Do you know what it is like to be an intersex person in Anatolia, in a
village in Turkey? I know that pain, I know what it is like to be the kid
who got called names or heard a motherâ€™s sigh when she was asked about itâ€¦
Listen to it from someone like me who once could not speak Turkish at all.
I guess I was 5 or 6 years old, I remember some women from our village and
my mother forcing me to lie down and touching me between my legs while I
was crying and screaming, making comments like they were doctors. They were
consoling my mother by saying: â€œLook, it is right there. It will open with
the grace of Godâ€™â€™ and my mother would agree with them with gratitude and
say, â€œAmen, please God.â€™â€™
For the first time I sensed that a part of me was bad. A connection between
my mind and that area had started. I stayed away from the adults and was
scared of them for days. It was the spring of 1978.
Because I was physically stronger, I used to win all the games. My friends
who could not stand this used to call me names. Kurdish nicknames one after
another, nicknames that implied that I was both a boy and a girl, and words
that described my genitals. I felt like I was going crazy. I used to leave
that cacophony, run home and tell my mother about it. My mother used to
curse them and console me by saying â€œYou are better than themâ€™â€™ and she
usually fought them.
When I was old enough to go to school, I learned what it means to be
excluded. I learned to keep people at a distance and that was when I
started to have conversations with myself. The new school year was about to
begin, all of my peersâ€™ school supplies were ready and they were showing
them to me. I ran home from the square. My father, mother and brother were
at home. I was panting heavily and I asked them when they were going to buy
my school supplies. There was a silence for a while and then I barely heard
my mother saying â€œLetâ€™s let her go.â€ My father angrily told my mother,
without even looking at me, â€œStop growling. Children from three different
villages will go to the same school, the child will come home with a new
problem every single day, other children will not give them a rest. They
will be harassed; should we be disgraced even more?â€ I remember my mother
saying in response, â€œThey should take a look at themselves. There is
nothing wrong with my child.â€ My brother supported my father and defended
the idea that I should not be sent to school. He looked at me with disgust
and grumbled, â€œGet out! School is not allowed!â€ He pushed me, then slapped
me so hard that I fell down. He had a say in it, after all his wedding was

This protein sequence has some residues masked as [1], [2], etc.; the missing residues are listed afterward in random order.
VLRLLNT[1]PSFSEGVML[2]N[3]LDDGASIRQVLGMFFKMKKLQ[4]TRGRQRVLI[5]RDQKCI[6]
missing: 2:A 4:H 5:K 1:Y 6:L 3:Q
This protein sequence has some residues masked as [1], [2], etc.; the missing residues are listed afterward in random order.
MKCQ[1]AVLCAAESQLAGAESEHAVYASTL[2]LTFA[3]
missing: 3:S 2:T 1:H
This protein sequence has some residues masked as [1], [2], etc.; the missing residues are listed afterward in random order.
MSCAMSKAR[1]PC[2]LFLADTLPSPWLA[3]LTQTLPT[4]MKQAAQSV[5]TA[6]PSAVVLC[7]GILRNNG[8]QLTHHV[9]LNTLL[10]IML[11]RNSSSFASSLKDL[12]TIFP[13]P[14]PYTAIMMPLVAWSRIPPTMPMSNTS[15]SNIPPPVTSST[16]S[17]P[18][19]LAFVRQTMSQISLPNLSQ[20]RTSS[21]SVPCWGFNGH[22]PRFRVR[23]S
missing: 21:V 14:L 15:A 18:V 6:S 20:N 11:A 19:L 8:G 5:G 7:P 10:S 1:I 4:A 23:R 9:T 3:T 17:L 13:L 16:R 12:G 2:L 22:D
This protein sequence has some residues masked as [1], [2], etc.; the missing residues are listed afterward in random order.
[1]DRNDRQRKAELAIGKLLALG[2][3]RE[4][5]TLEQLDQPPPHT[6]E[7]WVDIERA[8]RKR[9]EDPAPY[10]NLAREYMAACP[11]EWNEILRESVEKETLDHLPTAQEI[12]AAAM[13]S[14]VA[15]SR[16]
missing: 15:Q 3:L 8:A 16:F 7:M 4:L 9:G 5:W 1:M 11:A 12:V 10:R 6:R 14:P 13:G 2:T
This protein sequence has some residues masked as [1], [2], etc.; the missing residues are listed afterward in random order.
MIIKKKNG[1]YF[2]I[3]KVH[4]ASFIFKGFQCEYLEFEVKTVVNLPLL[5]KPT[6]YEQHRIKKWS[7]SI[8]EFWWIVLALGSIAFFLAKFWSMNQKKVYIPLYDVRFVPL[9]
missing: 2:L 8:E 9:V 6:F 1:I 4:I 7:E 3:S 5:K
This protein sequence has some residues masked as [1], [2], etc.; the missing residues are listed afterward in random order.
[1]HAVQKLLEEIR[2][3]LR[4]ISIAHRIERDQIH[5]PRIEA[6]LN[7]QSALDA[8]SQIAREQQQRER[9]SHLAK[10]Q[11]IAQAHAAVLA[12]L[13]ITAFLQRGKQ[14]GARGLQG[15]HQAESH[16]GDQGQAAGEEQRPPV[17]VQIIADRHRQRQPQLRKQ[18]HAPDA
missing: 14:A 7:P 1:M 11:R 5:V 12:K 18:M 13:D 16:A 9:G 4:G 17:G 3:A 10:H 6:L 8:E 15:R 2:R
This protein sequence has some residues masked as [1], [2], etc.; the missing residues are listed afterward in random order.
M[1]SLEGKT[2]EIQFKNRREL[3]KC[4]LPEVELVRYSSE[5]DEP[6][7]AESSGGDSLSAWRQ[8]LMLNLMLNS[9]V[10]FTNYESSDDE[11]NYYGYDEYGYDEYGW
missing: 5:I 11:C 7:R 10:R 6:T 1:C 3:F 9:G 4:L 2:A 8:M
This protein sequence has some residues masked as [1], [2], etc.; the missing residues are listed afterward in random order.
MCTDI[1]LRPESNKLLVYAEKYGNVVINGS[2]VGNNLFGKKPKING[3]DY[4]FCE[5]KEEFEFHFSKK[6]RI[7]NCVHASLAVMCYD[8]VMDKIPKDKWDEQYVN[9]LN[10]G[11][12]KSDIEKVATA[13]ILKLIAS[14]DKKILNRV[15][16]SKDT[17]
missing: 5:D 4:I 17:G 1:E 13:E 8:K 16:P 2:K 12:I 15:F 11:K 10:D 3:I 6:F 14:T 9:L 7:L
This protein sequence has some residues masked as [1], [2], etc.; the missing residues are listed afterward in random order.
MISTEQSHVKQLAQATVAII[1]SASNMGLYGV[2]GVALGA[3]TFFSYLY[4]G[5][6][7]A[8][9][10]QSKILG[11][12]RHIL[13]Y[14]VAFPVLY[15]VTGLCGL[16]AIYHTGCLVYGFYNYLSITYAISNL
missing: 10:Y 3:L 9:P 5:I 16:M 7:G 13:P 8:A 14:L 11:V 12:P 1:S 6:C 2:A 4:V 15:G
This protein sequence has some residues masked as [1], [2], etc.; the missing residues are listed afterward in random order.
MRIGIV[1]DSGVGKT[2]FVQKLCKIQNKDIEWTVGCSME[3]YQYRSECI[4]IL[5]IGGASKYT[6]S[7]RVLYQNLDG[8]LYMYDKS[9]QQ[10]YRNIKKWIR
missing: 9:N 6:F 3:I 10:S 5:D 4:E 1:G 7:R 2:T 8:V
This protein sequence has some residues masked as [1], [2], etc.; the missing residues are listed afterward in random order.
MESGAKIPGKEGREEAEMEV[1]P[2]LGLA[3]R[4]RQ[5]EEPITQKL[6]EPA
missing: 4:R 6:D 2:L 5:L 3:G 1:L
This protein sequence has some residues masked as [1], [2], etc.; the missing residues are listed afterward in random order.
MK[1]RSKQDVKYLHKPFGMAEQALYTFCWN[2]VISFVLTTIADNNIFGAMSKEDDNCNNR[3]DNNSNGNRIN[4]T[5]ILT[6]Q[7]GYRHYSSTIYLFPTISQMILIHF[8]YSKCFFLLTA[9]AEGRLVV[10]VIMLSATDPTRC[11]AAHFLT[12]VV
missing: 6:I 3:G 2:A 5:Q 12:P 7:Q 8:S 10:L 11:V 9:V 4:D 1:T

only a week later. He also warned me strictly, â€œWhile the teachers are
passing through the village do not let them see you, hide. Or else I will
trash you.â€ I had to say, â€OK brother.â€ It was not only that. There were
trucks that carried workers to the factory. I used to hide when I saw them
as well because the truckers also used to call me with my famous nicknames.
Every morning and every evening, those were the times that I used to die.
I did not give up, because I was smarter and stronger than all of them. My
mother used to give me my food and I used to go to the pasture to graze our
animals. There, I organized my peers. Everyday one of them was going to
teach me whatever they learned at school. Behiye, Åževket, SatÄ±, Fatmaâ€¦
First, all the letters, then the numbers and then I learned how to read.
But this did not last long; all of them complained to their families about
me. The parents turned up at our door and my mother struggled with the
I was the disgrace, the black sheep of the family in every way. But when
the topic was money, they were not ashamed at all, especially my brother.
He took me to the brick factory with him when I was 10. There, the warnings
continued, â€œDo not talk to anyone. If someone says something tell us and do
not beat anyone up.â€ Because I was tall and strong, they used to give me
all kinds of tasks and I completed them all with success. People were not
picking on me that much when I was working. I earned everyoneâ€™s respect
because I was practical. We bought a TV and so I learned to speak Turkish
very well. The personnel bus used to stop at the city center for three or
four minutes and I used to get off to buy newspapers such as GÃ¼neÅŸ,
Cumhuriyet, Bulvar, whichever I could find. Some people on the bus would
laugh at that and some would admire me. All of them knew that I had not
gone to school, but the ones who went could not read as well as I did. When
my dear brotherâ€™s control became less effective, he made more aggressive
decisions. He forbade me to buy newspapers. It was no big deal, I bought
books. I kept reading everything I found.
This is what I experienced in the village until the age of 12. I hope I
will also share the other phases of my life.
Source: intersexualshalala. com
Translation: LGBTI News Turkey
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